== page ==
The troubles for Anil Ambani-led Reliance Communications (RCom) are far from over. In a meeting with top officials from the Department of Telecommunications (DoT), Reliance Jio Infocomm on Wednesday made it absolutely clear that in accordance with the agreement between the two operators, Jio would not be responsible for any previous liabilities of the latter. DoT in the meeting said it would not be able to grant the no objection certificate (NoC) until RCom gave an undertaking that it would be responsible for any liabilities which might arise. “Jio said they would like the agreement to be cleared, but cannot give any such undertaking as asked by DoT. So it is now up to RCom,” an official in the know of the meeting said. Neither RCom nor Jio commented on the issue. The tripartite meeting on Wednesday was held between RCom, Jio, and DoT to try and reach an agreement over a pending NoC that the telecom ministry had to give for spectrum trading between the two operators. With Jio refusing to budge from its earlier stance, the final outcome of the deal now lies with RCom, which has the option of moving the Supreme Court (SC) to challenge DoT’s stance. On December 14, DoT had told the apex court that it would issue the NoC to RCom for the spectrum sale within two days, provided the company’s arm, Reliance Realty, did not sell the “preference shares that are reflected in the financial statement of 2017-2018.” RCom had then assured the SC that it would not do so without prior permission from the department. The government’s nod for spectrum sale was in limbo after Jio wrote a letter to DoT on Friday seeking clarifications and assurances that it would not be held liable for RCom’s dues related to airwaves once its deal with RCom was completed. The condition forced DoT to hold its NoC as the rules state that the government can ask operators to clear dues before it gives a nod. Earlier DoT had insisted that the RCom furnish bank guarantees worth Rs 30 billion. It had rejected the company’s offer to pledge land to cover the amount. The problem, DoT officials said, with the corporate guarantee backed by land was that it could get into legal tangle, which was not something the government favoured. A bank guarantee would have been easily encashable, they said. The impasse following the meeting could also mean revival of insolvency against RCom and its arm, Reliance Infratel. Ericsson India had moved an insolvency petition against RCom, which was accepted by the Mumbai Bench of the National Company Law Tribunal (NCLT). Later, the two companies reached an agreement in the NCLAT. According to the agreement, RCom would pay Rs 5.5 billion to Ericsson, failing which the latter could revive its insolvency against the telecom company. RCom had then approached the apex court seeking an extension of the deadline, which was initially September 30 and later changed to December 15.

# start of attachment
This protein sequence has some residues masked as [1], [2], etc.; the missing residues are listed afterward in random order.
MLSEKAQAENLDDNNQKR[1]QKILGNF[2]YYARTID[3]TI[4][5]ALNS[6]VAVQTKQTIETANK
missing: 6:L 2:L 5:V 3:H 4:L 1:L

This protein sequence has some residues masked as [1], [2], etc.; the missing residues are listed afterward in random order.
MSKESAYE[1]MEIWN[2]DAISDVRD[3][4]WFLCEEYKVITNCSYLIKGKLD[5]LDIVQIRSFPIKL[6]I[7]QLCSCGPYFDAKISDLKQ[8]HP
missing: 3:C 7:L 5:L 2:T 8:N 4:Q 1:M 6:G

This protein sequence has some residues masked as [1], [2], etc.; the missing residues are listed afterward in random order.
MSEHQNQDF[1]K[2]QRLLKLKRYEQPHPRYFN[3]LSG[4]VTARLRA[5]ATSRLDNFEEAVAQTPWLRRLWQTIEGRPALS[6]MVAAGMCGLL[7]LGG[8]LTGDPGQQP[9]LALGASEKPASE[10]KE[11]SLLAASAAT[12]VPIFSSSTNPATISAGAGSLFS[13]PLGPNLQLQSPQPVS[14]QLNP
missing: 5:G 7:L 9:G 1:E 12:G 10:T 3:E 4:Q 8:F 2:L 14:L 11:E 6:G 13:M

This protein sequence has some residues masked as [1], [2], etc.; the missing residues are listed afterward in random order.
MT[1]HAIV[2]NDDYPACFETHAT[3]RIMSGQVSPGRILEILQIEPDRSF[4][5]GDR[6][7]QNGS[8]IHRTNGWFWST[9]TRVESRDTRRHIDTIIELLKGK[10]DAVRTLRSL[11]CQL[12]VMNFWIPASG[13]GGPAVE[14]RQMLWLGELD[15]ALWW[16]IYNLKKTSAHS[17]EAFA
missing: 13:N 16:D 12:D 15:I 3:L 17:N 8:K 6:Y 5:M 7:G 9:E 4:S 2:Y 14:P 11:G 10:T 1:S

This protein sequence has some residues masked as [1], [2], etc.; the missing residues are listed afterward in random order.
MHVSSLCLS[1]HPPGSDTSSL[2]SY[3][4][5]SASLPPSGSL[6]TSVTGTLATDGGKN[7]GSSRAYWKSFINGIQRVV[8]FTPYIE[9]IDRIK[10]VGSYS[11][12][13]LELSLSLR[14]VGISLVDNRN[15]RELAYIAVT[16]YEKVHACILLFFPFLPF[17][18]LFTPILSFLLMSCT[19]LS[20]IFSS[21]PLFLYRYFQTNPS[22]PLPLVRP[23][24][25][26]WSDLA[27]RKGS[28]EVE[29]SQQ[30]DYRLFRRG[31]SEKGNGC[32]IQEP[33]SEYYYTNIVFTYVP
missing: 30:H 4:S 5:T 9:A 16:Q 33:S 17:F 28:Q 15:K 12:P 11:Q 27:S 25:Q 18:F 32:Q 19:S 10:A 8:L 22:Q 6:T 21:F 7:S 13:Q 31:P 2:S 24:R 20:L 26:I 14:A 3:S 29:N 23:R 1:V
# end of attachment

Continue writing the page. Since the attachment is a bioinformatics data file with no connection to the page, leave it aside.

The top court, however, had then made it clear that there would be no extensions beyond that. It had also directed RCom to pay Ericsson interest at the rate of 12 per cent per annum for missing the September 30 deadline. On Wednesday, RCom told the NCLAT that it had not made the payment to Ericsson and would make the payment after it received NoC from DoT for its spectrum sale to Jio. The matter before the NCLAT was adjourned to January 22. This was done in view of the case pending before the SC. The NCLAT on Wednesday also asked RCom’s arm Reliance Infratel to file an affidavit within three weeks, giving details about the payments that were due to HSBC Daisy Investments (Mauritius). The company has to make a payment of Rs 2.3 billion to RCom’s minority shareholders of Reliance Infratel, including HSBC Daisy Investments (Mauritius). Minority investors, including HSBC Daisy Investments (Mauritius), had earlier this year moved the NCLAT opposing the sale of RCom’s tower assets held by Reliance Infratel, alleging “oppression of minority shareholders”. These investors, who together hold nearly 4 per cent, had then opposed the asset sale alleging that the company had not sought their approval for the sale, which amounted to oppression. HSBC Daisy and RCom had, however, reached an agreement in June, which paved the way for the tower asset sale. As part of its debt reduction efforts, RCom had, in December 2017, signed a Rs 250-billion deal with Jio. The deal included sale of assets mortgaged with different banks to avoid insolvency proceedings. RCom expects to raise Rs 180 billion from the sale of its wireless assets to Jio and real estate assets to Canada’s Brookfield, and pare some of its Rs 460-billion debt.